Now you see me... now you don't

Colin's Sherman with Foliage

Now you see me... now you don't
Adding Foliage to your tanks

I had always been told that putting camouflage on 15mm tanks was not possible, in fact I was told that everything people had seen in the past not only looked like foam stuck onto a 15mm tank, but it was ugly and out of scale. I thought, having never tried it before, that I could give it a go.

After my first half hour at the workbench experimenting, I realized that what I had been told was perhaps quite believable.

This all started after a chat on the forum about camouflage netting and what worked and what didn’t. I was intrigued to see what could work. 

The first admission I have to make is that this is harder than it looks and to get it looking cool is tricky, but I think the results are worth the effort.

I am writing this, not as an authority on the subject, but more as a guide of what not to do. If I had shared some of my experiences and the bad language as I started this little project, I would’ve had to have the site upgraded to R16.

I started out as many of us do by deciding on a picture of a Sherman and looked at the paint scheme and the materials used for camouflage.

In my case it was a photo of a Sherman, which had a neat web effect of a lighter Khaki colour over the Heer Green. This I painted first which I was quite happy with. I am forever looking at ways to make American stuff more interesting. Lets face it there is only so much you can do with Heer Green.

I then went to one of my potplants in the apartment and found the finest twigs I could and cut them into short lengths. At Battlefront we’d received an order of Heki Trees and from the trees I unpacked was a bunch of loose foliage that had fallen off the trees enroute.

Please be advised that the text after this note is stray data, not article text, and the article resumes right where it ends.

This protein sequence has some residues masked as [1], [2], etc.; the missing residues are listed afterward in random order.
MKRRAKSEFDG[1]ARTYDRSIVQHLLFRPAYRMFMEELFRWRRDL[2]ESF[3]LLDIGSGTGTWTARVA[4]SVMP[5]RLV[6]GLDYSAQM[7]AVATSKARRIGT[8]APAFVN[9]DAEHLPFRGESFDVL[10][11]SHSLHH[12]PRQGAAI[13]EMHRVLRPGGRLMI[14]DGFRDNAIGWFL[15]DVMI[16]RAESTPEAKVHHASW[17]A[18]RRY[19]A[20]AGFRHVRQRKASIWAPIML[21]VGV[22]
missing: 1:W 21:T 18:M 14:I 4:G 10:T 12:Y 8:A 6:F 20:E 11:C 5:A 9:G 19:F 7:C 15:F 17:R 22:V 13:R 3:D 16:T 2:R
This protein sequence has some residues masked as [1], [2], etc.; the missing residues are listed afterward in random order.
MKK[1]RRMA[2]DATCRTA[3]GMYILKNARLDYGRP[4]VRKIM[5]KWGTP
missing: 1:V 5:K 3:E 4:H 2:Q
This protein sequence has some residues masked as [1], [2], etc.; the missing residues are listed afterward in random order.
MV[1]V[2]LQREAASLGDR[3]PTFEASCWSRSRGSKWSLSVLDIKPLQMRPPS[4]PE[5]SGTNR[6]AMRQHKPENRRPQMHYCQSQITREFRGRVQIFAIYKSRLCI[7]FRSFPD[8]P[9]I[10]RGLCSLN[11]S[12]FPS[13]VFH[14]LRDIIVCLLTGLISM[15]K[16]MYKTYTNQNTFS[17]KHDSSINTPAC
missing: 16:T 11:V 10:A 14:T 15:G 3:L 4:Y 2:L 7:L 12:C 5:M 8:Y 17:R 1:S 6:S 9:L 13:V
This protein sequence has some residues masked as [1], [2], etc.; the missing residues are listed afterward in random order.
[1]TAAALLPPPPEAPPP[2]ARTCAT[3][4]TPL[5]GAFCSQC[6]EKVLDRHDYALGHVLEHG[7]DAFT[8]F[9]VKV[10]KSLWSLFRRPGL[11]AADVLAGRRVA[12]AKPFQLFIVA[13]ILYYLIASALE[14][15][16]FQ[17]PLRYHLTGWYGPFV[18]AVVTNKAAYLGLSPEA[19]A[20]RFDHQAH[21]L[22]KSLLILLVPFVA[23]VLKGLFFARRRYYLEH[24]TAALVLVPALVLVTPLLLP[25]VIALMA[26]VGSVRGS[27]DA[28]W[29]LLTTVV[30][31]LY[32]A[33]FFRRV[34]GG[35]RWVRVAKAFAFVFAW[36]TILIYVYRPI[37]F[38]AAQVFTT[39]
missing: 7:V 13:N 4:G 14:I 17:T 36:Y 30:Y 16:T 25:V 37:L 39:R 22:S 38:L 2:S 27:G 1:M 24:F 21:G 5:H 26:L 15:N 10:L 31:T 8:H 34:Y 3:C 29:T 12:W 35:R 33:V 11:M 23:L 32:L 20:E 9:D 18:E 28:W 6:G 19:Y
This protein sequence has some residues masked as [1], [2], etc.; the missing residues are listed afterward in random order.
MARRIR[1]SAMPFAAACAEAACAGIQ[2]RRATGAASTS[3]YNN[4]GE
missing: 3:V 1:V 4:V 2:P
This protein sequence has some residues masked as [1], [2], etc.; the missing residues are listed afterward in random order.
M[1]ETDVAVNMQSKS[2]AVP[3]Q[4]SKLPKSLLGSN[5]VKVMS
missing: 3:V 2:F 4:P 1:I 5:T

Colin's Sherman with Foliage
Colin's Sherman with Foliage It’s a fine open weave type of foam which looked like it would create the sort of effect I was after. I reduced this into smaller pieces and applied some watered down PVA to the twigs and then rolled them around in the foam to coat the twig. I also made sure I left some parts of the twig PVA free so that it would hopefully look like branches and not just logs coated in green stuff.

Then when dry I used superglue gel dabbed on the dry foliage to stick it to the tank.

Here is where the fun began, 60% of the twigs I had were too big for the model. So I cut them down and fitted them as I could and placed small clumps of the foam material in strategic places on the tank to fill in the gaps.

Job done? Not quite…

read on...

So what not to do…

* Do not select your camouflage material without having your tank there as a size guide. It doesn’t have to be painted to look at the size of the material and its suitability i.e. where it can fit to the miniature. Try to keep twigs as small as possible.

Next: the colour issue

* It helps if you have a swatch or a painted vehicle to test the suitability of the colour of the camouflage material.

The camouflage material I had was, in hindsight, a bit too bright in fact a brown would’ve been better as a starting point.

It can be a good idea to give the foliage the impression of depth and you can do this by dry brushing various colours on to it to give it that depth and character.

Colin's Sherman with Foliage
Colin's Sherman with Foliage From the green foam I applied a darker brown as deep into the foam as I could and then another dry brush of a lighter colour over the surface. It is hard to see on the finished model but if you look at the colour of the foam on the twigs before they were applied and then the finished item I think you will see the difference in colours, or at least I hope so.

Choose your material in a coordinated manner.  I think that a better basis than twigs, which I’m  going to try next, is some of that matted rooting from plants that when dry should make for interesting patterns when flocked with the camouflage material.
Foliage from the Heki trees Foliage from the Heki trees with twigs


Foliage from the Heki trees with twigs


Until next time keep on modeling.